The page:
June 21, 2021


News for Agilists

Let’s Stop Creating Silos with Multiple Product Backlogs. There’s Only One! | by David Pereira | Serious Scrum | Oct, 2020

Why do we love to complicate things? Why do we want to overcome challenges with new processes? Until we have a real agile mindset, we cannot benefit from an agile framework.

“A clever person solves a problem. A wise person avoids it.”
Albert Einstein

Doing Scrum with one team might be simple, but once we start scaling with multiple teams, we face new challenges. That’s why we may find a way out by introducing new processes. Bit by bit, we transform our Scrum into a heavy machine, ultimately leading us to inefficiency.

If you want to work with multiple backlogs for the same product, you better know what waits for you:

Confusion. Silos. Frustration.

I’ve been in some situations where we had multiple backlogs for a single product. Even in different companies with different variants, the result was the same: Teams got locked into silos that held them from succeeding.

  • Silos: every team has a specific responsibility. They collaborate less and focus more on their part. The agile mindset disappears.
  • Frustration: developers feel like assembly line workers. They execute what the discovery team defines as important, but they are not part of the whole. They are mere executors.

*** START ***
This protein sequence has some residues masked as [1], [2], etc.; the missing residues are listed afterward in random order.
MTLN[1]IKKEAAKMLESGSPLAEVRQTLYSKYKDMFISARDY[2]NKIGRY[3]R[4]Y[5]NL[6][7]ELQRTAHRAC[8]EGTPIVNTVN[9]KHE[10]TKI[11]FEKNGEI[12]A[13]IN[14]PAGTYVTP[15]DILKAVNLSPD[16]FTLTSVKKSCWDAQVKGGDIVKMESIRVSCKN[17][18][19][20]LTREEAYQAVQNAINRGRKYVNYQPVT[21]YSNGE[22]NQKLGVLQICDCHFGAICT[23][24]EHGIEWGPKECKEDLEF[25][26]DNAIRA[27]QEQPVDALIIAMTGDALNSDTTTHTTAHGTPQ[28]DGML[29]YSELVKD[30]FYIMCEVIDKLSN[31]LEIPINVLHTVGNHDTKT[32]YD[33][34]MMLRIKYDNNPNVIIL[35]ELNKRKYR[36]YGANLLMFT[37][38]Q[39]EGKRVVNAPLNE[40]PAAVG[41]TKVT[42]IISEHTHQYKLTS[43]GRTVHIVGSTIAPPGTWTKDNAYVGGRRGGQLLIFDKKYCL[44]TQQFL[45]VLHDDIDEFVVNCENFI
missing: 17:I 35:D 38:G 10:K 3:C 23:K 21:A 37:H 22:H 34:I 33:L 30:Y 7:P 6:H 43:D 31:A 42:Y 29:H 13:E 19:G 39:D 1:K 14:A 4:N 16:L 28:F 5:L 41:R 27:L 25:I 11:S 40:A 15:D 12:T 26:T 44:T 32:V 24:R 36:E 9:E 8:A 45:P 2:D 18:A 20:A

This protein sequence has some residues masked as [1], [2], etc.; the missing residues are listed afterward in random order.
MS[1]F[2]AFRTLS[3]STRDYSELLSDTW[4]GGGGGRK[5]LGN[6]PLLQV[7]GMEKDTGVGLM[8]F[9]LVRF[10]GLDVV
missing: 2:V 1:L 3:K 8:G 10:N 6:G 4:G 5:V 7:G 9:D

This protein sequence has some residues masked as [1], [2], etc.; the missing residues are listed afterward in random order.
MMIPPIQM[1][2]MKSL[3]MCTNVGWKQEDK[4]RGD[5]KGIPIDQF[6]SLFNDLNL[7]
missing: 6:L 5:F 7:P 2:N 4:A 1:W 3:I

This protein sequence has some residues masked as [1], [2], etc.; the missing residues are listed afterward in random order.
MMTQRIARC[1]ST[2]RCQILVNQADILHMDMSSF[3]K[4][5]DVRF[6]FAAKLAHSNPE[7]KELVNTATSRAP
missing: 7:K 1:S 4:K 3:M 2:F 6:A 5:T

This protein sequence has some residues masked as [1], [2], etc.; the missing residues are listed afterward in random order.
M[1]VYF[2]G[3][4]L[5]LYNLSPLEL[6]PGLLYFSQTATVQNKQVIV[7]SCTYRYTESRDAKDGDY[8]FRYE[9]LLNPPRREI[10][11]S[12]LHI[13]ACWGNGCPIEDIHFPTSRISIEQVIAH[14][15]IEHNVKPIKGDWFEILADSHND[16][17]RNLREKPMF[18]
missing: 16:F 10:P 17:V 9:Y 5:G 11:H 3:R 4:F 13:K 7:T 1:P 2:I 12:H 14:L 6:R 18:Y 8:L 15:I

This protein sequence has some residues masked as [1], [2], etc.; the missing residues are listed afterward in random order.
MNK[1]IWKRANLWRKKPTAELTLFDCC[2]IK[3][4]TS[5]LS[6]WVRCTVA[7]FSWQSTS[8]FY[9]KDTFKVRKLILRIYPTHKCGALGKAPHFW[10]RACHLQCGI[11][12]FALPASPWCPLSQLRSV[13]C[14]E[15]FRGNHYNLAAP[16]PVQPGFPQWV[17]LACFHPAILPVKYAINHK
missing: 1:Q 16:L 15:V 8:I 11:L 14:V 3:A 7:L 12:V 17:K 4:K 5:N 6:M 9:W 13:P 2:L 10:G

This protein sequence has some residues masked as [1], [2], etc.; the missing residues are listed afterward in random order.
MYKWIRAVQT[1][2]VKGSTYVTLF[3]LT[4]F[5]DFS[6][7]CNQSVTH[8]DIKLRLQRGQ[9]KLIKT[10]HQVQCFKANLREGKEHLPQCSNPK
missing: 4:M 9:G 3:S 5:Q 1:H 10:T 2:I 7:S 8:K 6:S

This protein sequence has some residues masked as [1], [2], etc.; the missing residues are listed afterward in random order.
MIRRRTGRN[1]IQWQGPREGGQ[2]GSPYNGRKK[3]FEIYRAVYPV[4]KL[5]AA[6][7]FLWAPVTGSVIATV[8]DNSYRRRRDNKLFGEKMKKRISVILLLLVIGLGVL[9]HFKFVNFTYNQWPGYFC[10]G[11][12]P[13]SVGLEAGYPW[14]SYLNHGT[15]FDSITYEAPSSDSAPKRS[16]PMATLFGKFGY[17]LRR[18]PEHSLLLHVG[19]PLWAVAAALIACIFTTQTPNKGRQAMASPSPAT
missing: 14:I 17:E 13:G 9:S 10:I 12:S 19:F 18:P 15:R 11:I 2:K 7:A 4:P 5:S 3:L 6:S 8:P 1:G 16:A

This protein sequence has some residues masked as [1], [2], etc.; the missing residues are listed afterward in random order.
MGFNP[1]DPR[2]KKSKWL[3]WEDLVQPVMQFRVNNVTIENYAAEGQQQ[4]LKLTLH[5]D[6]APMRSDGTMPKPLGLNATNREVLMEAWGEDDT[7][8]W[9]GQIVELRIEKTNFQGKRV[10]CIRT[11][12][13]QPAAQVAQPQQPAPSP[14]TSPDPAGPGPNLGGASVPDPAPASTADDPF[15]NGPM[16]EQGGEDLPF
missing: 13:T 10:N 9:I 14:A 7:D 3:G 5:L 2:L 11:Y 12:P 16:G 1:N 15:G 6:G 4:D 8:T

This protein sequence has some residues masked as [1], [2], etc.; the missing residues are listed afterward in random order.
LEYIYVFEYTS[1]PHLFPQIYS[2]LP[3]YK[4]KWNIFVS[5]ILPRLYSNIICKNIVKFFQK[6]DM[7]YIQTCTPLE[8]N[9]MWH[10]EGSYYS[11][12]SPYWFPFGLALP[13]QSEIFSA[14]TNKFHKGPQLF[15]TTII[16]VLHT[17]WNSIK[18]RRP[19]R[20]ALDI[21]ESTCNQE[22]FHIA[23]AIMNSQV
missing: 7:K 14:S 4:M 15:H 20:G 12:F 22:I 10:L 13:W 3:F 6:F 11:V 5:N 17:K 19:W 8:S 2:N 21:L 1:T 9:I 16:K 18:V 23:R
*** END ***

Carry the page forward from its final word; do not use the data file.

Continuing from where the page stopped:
• Confusion: the Product Owner struggles to understand what is going on because she might not have an eye on each backlog. Multiple backlogs put teams in multiple directions. Dependency among teams increases, while efficiency decrease. The Product Owner focuses on the process instead of maximizing the value.

We should keep an agile mindset. Once we decide to scale Scrum, we should be aware that we also scale the dysfunctions. They should be fixed before scaling. That’s why we should avoid creating new processes; they won’t solve the root cause.

  • Team members keep the big picture in their minds.
  • Collaboration is natural. Silos have no place.
  • Dependencies are reduced due to the stronger collaboration between the teams.
  • No overhead to manage multiple backlogs.
Photo by Edward Howell on Unsplash
  • Self-organized: the team defines how they work. Nobody needs to manage them. The team is responsible for themselves.
  • Autonomous: the team is empowered to make any decisions as needed. They don’t need to ask for approval.
  • Goal-oriented: Sprint by Sprint, the Scrum Team focuses on achieving the Sprint Goal instead of delivering tasks. The Sprint Backlog is not a prison. The team has the space to do whatever they want to achieve the goal.
  • Empirical: the team accepts they don’t have all the answers up front. They build and learn. They take feedback seriously. The Scrum team becomes a better version of itself Sprint by Sprint.
  • Features-driven: the goal is to deliver features. At the end of the Sprint, what matters is shipping new features. More is synonymous with better. The Sprint Goal is ignored.
  • Overconfident: the team perceives the validating hypothesis as a luxury waste of time. They know exactly what to build. Therefore, the focus is on building instead of an understanding of what to build.

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